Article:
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  1. Figurative and metaphorical language are commonplace in discourse, and figurative expressions play an important role in communication and cognition. However, figurative language has been a relatively under-studied area in NLP, and it remains an open question to what extent modern language models can interpret nonliteral phrases. To address this question, we introduce Fig-QA, a Winograd-style nonliteral language understanding task consisting of correctly interpreting paired figurative phrases with divergent meanings. We evaluate the performance of several state-of-the-art language models on this task, and find that although language models achieve performance significantly over chance, they still fall short of human performance, particularly in zero- or few-shot settings. This suggests that further work is needed to improve the nonliteral reasoning capabilities of language models. 
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  2. The performance of multilingual pretrained models is highly dependent on the availability of monolingual or parallel text present in a target language. Thus, the majority of the world’s languages cannot benefit from recent progress in NLP as they have no or limited textual data. To expand possibilities of using NLP technology in these under-represented languages, we systematically study strategies that relax the reliance on conventional language resources through the use of bilingual lexicons, an alternative resource with much better language coverage. We analyze different strategies to synthesize textual or labeled data using lexicons, and how this data can be combined with monolingual or parallel text when available. For 19 under-represented languages across 3 tasks, our methods lead to consistent improvements of up to 5 and 15 points with and without extra monolingual text respectively. Overall, our study highlights how NLP methods can be adapted to thousands more languages that are under-served by current technology.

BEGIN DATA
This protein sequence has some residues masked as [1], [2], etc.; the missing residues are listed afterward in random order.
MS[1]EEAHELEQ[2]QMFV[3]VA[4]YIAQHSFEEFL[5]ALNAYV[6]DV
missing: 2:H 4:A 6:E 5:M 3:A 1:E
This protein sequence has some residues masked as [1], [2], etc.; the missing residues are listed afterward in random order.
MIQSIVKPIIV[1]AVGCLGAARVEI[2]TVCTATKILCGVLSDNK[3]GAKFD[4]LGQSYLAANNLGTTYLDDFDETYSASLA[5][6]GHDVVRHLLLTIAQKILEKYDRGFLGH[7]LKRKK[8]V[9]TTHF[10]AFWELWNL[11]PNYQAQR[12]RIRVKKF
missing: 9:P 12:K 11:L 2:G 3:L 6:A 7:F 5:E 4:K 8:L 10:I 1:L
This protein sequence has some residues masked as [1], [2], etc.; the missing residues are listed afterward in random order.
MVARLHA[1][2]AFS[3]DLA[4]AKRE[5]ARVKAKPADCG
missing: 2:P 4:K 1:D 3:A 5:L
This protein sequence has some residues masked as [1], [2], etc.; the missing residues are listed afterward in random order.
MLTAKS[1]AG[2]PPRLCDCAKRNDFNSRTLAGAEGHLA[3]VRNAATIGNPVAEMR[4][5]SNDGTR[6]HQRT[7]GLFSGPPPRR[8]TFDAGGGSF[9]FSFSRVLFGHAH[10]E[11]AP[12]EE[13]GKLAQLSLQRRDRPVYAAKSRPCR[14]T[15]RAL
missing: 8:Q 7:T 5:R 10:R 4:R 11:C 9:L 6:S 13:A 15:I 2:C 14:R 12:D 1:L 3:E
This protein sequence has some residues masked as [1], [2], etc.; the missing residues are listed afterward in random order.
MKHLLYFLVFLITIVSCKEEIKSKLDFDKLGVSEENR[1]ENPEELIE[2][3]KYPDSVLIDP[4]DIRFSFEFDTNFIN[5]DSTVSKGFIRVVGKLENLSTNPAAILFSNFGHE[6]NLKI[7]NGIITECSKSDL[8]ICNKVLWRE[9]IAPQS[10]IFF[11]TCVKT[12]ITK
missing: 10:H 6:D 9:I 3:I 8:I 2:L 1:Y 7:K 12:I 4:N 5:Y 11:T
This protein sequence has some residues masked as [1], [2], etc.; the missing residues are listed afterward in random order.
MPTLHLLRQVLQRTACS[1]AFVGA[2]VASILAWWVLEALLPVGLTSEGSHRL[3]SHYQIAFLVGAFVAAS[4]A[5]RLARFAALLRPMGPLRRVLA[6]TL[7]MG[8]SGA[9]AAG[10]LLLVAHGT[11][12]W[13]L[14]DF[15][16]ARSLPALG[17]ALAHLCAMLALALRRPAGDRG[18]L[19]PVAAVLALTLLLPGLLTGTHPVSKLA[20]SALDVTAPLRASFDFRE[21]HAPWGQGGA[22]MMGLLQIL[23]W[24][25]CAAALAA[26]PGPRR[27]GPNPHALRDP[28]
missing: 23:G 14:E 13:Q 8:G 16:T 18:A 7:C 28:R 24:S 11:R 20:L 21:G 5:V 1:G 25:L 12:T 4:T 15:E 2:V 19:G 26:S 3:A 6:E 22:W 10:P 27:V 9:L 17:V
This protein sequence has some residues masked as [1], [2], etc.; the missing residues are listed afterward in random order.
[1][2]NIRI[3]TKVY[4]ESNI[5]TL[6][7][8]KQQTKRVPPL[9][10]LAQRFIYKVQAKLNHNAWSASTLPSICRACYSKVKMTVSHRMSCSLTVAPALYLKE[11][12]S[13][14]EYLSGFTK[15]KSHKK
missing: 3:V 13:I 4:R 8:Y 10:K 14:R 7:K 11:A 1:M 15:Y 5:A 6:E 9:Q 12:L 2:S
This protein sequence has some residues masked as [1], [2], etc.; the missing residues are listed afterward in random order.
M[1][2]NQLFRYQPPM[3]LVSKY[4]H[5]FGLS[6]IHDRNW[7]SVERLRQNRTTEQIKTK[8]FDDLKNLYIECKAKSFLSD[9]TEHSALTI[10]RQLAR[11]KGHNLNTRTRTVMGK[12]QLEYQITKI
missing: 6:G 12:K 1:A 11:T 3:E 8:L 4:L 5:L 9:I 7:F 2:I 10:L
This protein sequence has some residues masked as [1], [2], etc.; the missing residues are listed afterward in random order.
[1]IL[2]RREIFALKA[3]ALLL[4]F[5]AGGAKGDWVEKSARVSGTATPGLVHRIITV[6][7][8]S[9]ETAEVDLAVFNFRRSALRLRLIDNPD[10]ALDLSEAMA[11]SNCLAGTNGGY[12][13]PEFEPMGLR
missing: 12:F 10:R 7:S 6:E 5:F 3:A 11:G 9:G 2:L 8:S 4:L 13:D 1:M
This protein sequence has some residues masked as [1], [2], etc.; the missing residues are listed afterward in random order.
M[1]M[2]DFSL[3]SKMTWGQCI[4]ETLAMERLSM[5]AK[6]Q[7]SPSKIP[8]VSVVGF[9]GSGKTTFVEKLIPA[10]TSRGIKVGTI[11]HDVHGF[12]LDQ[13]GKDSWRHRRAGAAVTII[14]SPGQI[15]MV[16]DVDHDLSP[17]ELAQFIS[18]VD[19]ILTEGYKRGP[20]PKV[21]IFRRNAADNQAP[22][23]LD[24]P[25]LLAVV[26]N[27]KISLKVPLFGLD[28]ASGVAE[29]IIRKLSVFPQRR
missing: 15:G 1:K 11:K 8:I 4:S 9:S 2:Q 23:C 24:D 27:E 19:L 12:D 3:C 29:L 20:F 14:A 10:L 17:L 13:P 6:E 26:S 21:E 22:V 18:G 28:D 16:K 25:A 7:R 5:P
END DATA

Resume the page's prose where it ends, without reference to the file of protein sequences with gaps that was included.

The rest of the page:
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    Active learning (AL) uses a data selection algorithm to select useful training samples to minimize annotation cost. This is now an essential tool for building low-resource syntactic analyzers such as part-of-speech (POS) taggers. Existing AL heuristics are generally designed on the principle of selecting uncertain yet representative training instances, where annotating these instances may reduce a large number of errors. However, in an empirical study across six typologically diverse languages (German, Swedish, Galician, North Sami, Persian, and Ukrainian), we found the surprising result that even in an oracle scenario where we know the true uncertainty of predictions, these current heuristics are far from optimal. Based on this analysis, we pose the problem of AL as selecting instances that maximally reduce the confusion between particular pairs of output tags. Extensive experimentation on the aforementioned languages shows that our proposed AL strategy outperforms other AL strategies by a significant margin. We also present auxiliary results demonstrating the importance of proper calibration of models, which we ensure through cross-view training, and analysis demonstrating how our proposed strategy selects examples that more closely follow the oracle data distribution. The code is publicly released here. 1 
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  6. Text generation systems are ubiquitous in natural language processing applications. However, evaluation of these systems remains a challenge, especially in multilingual settings. In this paper, we propose L’AMBRE – a metric to evaluate the morphosyntactic well-formedness of text using its dependency parse and morphosyntactic rules of the language. We present a way to automatically extract various rules governing morphosyntax directly from dependency treebanks. To tackle the noisy outputs from text generation systems, we propose a simple methodology to train robust parsers. We show the effectiveness of our metric on the task of machine translation through a diachronic study of systems translating into morphologically-rich languages. 
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